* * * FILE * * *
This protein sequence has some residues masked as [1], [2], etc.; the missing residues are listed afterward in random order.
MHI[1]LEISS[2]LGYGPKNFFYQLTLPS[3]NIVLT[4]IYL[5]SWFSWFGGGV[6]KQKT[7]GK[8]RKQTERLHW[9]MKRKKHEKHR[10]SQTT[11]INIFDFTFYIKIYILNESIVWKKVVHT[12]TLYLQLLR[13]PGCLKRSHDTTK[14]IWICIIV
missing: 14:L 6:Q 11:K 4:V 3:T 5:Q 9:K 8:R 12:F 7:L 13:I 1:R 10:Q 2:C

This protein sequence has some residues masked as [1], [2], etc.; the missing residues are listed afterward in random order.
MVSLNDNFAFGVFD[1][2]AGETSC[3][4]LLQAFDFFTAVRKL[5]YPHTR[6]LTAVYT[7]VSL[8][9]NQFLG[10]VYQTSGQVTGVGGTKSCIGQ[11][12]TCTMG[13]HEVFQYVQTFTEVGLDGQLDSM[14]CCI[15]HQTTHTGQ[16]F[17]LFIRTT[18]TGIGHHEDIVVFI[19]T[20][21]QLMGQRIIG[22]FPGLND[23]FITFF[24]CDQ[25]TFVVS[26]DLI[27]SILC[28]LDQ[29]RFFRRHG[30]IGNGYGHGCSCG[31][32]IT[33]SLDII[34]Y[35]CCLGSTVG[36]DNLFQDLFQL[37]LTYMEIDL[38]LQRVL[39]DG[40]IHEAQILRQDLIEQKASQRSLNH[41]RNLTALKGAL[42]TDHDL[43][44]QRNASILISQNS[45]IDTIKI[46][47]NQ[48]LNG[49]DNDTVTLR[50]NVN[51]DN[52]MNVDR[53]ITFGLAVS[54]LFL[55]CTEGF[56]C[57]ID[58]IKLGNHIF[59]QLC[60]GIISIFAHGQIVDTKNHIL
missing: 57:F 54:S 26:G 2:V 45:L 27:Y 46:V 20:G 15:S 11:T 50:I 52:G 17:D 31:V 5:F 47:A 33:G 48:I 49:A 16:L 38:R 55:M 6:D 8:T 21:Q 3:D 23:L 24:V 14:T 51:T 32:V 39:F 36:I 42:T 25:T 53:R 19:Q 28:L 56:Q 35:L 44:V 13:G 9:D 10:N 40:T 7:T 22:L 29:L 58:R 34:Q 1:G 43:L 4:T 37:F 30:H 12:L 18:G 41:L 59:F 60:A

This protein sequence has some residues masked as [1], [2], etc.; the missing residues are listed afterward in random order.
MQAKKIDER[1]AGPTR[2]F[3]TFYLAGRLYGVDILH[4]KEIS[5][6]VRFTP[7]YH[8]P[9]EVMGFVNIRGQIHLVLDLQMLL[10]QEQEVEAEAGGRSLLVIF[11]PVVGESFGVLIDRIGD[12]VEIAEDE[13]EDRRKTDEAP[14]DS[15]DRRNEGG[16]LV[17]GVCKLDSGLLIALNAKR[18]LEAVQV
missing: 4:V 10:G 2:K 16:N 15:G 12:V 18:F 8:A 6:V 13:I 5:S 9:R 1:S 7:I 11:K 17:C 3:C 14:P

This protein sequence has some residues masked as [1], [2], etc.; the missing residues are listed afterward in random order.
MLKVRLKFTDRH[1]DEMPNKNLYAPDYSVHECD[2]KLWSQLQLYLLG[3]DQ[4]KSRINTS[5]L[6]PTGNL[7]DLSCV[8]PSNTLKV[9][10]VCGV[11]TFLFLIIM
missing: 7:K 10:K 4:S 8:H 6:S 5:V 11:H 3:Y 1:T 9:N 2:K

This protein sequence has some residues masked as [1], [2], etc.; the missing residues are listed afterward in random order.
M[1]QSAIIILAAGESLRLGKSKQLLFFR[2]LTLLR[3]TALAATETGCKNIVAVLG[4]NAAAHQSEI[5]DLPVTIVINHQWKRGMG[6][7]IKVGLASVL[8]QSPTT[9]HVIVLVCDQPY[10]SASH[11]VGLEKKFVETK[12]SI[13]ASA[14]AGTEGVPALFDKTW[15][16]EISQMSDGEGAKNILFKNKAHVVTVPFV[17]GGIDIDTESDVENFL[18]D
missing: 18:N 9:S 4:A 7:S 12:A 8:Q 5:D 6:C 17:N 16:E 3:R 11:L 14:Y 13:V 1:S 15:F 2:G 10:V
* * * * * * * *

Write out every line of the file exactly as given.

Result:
This protein sequence has some residues masked as [1], [2], etc.; the missing residues are listed afterward in random order.
MHI[1]LEISS[2]LGYGPKNFFYQLTLPS[3]NIVLT[4]IYL[5]SWFSWFGGGV[6]KQKT[7]GK[8]RKQTERLHW[9]MKRKKHEKHR[10]SQTT[11]INIFDFTFYIKIYILNESIVWKKVVHT[12]TLYLQLLR[13]PGCLKRSHDTTK[14]IWICIIV
missing: 14:L 6:Q 11:K 4:V 3:T 5:Q 9:K 8:R 12:F 7:L 13:I 1:R 10:Q 2:C

This protein sequence has some residues masked as [1], [2], etc.; the missing residues are listed afterward in random order.
MVSLNDNFAFGVFD[1][2]AGETSC[3][4]LLQAFDFFTAVRKL[5]YPHTR[6]LTAVYT[7]VSL[8][9]NQFLG[10]VYQTSGQVTGVGGTKSCIGQ[11][12]TCTMG[13]HEVFQYVQTFTEVGLDGQLDSM[14]CCI[15]HQTTHTGQ[16]F[17]LFIRTT[18]TGIGHHEDIVVFI[19]T[20][21]QLMGQRIIG[22]FPGLND[23]FITFF[24]CDQ[25]TFVVS[26]DLI[27]SILC[28]LDQ[29]RFFRRHG[30]IGNGYGHGCSCG[31][32]IT[33]SLDII[34]Y[35]CCLGSTVG[36]DNLFQDLFQL[37]LTYMEIDL[38]LQRVL[39]DG[40]IHEAQILRQDLIEQKASQRSLNH[41]RNLTALKGAL[42]TDHDL[43][44]QRNASILISQNS[45]IDTIKI[46][47]NQ[48]LNG[49]DNDTVTLR[50]NVN[51]DN[52]MNVDR[53]ITFGLAVS[54]LFL[55]CTEGF[56]C[57]ID[58]IKLGNHIF[59]QLC[60]GIISIFAHGQIVDTKNHIL
missing: 57:F 54:S 26:G 2:V 45:L 27:Y 46:V 20:G 15:S 11:T 50:I 52:G 17:D 31:V 5:F 47:A 33:G 48:I 49:A 16:L 38:R 55:M 6:D 8:T 21:Q 3:D 23:L 24:V 14:T 51:T 32:V 39:F 36:I 42:T 25:T 53:R 19:Q 28:L 56:Q 35:L 44:V 13:G 9:D 10:N 40:T 7:T 22:L 29:L 58:R 34:Q 1:G 43:L 4:T 37:F 30:H 12:L 18:G 41:L 59:F 60:A

This protein sequence has some residues masked as [1], [2], etc.; the missing residues are listed afterward in random order.
MQAKKIDER[1]AGPTR[2]F[3]TFYLAGRLYGVDILH[4]KEIS[5][6]VRFTP[7]YH[8]P[9]EVMGFVNIRGQIHLVLDLQMLL[10]QEQEVEAEAGGRSLLVIF[11]PVVGESFGVLIDRIGD[12]VEIAEDE[13]EDRRKTDEAP[14]DS[15]DRRNEGG[16]LV[17]GVCKLDSGLLIALNAKR[18]LEAVQV
missing: 4:V 10:G 2:K 16:N 15:G 12:V 18:F 8:A 6:V 13:I 5:S 9:R 1:S 7:I 11:K 17:C 3:C 14:P

This protein sequence has some residues masked as [1], [2], etc.; the missing residues are listed afterward in random order.
MLKVRLKFTDRH[1]DEMPNKNLYAPDYSVHECD[2]KLWSQLQLYLLG[3]DQ[4]KSRINTS[5]L[6]PTGNL[7]DLSCV[8]PSNTLKV[9][10]VCGV[11]TFLFLIIM
missing: 7:K 10:K 4:S 8:H 6:S 5:V 11:H 3:Y 1:T 9:N 2:K

This protein sequence has some residues masked as [1], [2], etc.; the missing residues are listed afterward in random order.
M[1]QSAIIILAAGESLRLGKSKQLLFFR[2]LTLLR[3]TALAATETGCKNIVAVLG[4]NAAAHQSEI[5]DLPVTIVINHQWKRGMG[6][7]IKVGLASVL[8]QSPTT[9]HVIVLVCDQPY[10]SASH[11]VGLEKKFVETK[12]SI[13]ASA[14]AGTEGVPALFDKTW[15][16]EISQMSDGEGAKNILFKNKAHVVTVPFV[17]GGIDIDTESDVENFL[18]D
missing: 18:N 9:S 4:A 7:S 12:A 8:Q 5:D 6:C 17:N 16:E 3:R 11:L 14:Y 13:V 1:S 15:F 2:G 10:V